The instructions were simple: Clean the area, apply the patch, then wait. Once its color turns from clear to white, you take it off. NexCare recommends you leave the sticker on for several hours, but says they work best while you sleep. So I washed my face one night, slapped two on, and hit the sack. The next morning, the stickers were white, as promised. You could literally see that they had worked like sponges to suck out the oil and gunk, leaving both zits far less inflamed with one practically disappearing. It was like magic, but not.

When I asked Joshua Zeichner, M.D., the director of cosmetic and clinical dermatology at Mount Sinai Hospital in New York City, about acne patches, he explained that the majority of them (including my beloved NexCare patches) are made of hydrocolloid, and quite similar to topical wound treatments. “Hydrocolloid dressings are used in medicine for their ability to enhance wound healing—they can stick to the skin, form a protective seal over a wound, and absorb excess fluid,” he says. “These same properties make them useful for treating conditions like acne. Think of a pimple as a skin wound of sorts. Applying the hydrocolloid bandage over it can help protect and calm the inflamed skin, allowing it to heal.”

From then, I became an acne patch evangelist, preaching their incredible prowess to anyone who would listen. And although the NexCare stickers were my first love, I’ve since found a slew of different brands that have completely changed my skin care game. I don’t use lotions that are too drying anymore, and the patches literally work overnight on about half of my pimples, maybe a few days for the big mamas.

Ready to try them yourself? Regardless of how big or angry your zit is, these are the eight different acne patches I’ve personally tested and will sing the gospel of.

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Glossier is good at monetizing a dream, be it blush the texture of clouds or perfume that smells like, well, you. With the Glossier Zit Stick, which launches September 6, it feels as if the brand peered directly into my brain, sorted through the names of discontinued lipsticks and 1,300 minutely different password variations, and pulled out the skin care fantasy I wanted most. The Zit Stick is essentially a Tide To-Go pen for your face, which you dab on and watch as your zits vacate the premises. It’s fun as hell to play with, and as you’d expect from the brand behind quote-unquote effortless skin, it gets the job done.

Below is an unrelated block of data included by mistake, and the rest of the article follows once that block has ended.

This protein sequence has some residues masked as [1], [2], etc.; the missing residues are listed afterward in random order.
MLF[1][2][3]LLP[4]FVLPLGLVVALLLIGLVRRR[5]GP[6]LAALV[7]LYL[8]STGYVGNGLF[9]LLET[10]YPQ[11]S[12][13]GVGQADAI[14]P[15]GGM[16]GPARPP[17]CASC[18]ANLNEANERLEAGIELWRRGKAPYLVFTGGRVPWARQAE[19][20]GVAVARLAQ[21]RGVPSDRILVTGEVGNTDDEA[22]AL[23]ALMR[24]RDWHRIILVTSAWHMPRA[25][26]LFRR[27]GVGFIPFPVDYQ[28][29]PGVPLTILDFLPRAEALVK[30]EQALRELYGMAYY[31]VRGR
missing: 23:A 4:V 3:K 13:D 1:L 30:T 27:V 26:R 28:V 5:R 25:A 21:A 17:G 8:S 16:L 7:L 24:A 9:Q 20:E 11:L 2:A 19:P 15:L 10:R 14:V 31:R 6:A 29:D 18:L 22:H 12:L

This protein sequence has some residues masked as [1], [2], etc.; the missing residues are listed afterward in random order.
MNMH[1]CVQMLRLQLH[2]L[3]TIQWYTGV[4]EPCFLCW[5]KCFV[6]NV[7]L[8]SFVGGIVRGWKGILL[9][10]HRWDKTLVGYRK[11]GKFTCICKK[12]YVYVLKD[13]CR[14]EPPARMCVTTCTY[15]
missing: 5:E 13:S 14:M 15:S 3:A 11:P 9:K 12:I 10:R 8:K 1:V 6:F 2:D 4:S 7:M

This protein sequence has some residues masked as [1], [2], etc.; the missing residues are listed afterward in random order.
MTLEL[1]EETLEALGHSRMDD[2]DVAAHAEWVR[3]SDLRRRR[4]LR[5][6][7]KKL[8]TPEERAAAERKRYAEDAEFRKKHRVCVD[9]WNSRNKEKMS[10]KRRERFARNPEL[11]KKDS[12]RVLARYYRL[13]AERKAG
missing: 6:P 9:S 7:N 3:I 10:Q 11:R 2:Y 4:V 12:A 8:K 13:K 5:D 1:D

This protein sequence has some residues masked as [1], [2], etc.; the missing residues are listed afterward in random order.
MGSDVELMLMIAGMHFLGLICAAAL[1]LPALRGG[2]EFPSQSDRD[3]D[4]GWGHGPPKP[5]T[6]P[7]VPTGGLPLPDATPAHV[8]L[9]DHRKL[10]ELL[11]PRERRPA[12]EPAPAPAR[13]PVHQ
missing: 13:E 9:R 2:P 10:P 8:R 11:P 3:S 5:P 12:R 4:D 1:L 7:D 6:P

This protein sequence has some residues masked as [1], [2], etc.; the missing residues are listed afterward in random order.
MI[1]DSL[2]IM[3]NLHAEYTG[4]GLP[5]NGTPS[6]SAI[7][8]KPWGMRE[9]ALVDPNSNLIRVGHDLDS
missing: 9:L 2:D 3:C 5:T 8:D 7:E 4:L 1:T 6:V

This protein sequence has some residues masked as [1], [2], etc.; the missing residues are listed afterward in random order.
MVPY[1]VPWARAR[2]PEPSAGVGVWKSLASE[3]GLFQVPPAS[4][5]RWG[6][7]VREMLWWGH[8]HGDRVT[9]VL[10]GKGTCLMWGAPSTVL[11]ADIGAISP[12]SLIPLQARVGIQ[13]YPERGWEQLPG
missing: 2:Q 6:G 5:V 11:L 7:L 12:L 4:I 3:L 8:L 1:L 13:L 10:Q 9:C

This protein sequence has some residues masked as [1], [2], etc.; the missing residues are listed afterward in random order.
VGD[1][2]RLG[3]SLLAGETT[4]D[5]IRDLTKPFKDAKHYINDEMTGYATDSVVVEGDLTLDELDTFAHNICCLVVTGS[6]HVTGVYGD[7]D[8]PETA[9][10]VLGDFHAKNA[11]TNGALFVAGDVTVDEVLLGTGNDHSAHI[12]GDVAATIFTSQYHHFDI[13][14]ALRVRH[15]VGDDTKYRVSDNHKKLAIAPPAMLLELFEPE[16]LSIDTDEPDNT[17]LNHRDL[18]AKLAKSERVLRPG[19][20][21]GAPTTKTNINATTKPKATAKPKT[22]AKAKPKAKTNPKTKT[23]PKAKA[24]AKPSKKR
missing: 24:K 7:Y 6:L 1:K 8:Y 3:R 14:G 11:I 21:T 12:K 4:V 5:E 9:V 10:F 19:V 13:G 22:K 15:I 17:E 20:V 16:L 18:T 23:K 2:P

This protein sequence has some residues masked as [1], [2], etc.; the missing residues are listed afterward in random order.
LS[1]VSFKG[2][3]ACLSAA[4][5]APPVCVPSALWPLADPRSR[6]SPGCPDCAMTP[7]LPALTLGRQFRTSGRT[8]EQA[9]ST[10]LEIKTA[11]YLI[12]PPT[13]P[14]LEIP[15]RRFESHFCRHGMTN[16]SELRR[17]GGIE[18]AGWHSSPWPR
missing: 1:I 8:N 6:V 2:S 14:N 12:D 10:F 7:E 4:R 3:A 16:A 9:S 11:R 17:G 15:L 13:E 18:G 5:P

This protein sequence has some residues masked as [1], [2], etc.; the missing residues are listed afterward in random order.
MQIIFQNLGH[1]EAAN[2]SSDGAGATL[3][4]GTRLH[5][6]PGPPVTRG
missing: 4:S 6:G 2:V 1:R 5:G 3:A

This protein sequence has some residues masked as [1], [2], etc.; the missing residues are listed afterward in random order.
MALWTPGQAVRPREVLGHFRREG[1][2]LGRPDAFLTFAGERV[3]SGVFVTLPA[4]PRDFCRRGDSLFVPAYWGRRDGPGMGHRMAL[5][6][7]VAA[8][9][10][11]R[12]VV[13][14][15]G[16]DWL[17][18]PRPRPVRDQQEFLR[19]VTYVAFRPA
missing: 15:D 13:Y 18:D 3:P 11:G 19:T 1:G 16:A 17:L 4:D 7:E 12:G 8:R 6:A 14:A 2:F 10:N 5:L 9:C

The brand relied on tried and true zit-fighting ingredients for the pen, filling the pink and red tube with a combination of 5 percent benzoyl peroxide and capryloyl salicylic acid. Benzoyl peroxide might sound familiar from your high school medicine cabinet, but the formula gets an edge from the calming ingredients also included—among them glycerin, which pulls moisture to your pimple to avoid the dried-out ring that too often forms around spot-treated areas. Niacinamide, a brightener, is also in there, which gets to work to lighten the inflamed area.

Despite my mental picture of using the Zit Stick to viciously rub zits out of existence (à la my Tide To-Go technique), that’s not how the pen works. You twist the red screw at the bottom, and after a few clicks (the first time takes about 20 though, FYI), the formula blooms up from around the applicator’s metal ball tip, which you then use to distribute the goo wherever you want it. It goes on clear, and while your mileage may vary, three clicks was enough to cover my four smallish zits.

I’ve been staring these pimples down for the last week, and here’s my only sticking point: While the Zit Stick comes with its alias, the “breakout eraser,” printed on the tube, it did not erase my breakout. My stubborn pimples could be an anomaly, but more likely, they’re just not the kind of acne that responds to benzoyl peroxide (typically, its best for red, inflamed spots caused by bacteria). The brand says that after three hours, 83 percent of subjects found their pimple reduced in size; after six hours, 80 percent of them said redness and swelling were reduced, and that their pimples were less painful. After 24 hours, 80 percent also said that their swelling was gone and their pimples healed faster than normal, and more than half of their pimples were erased.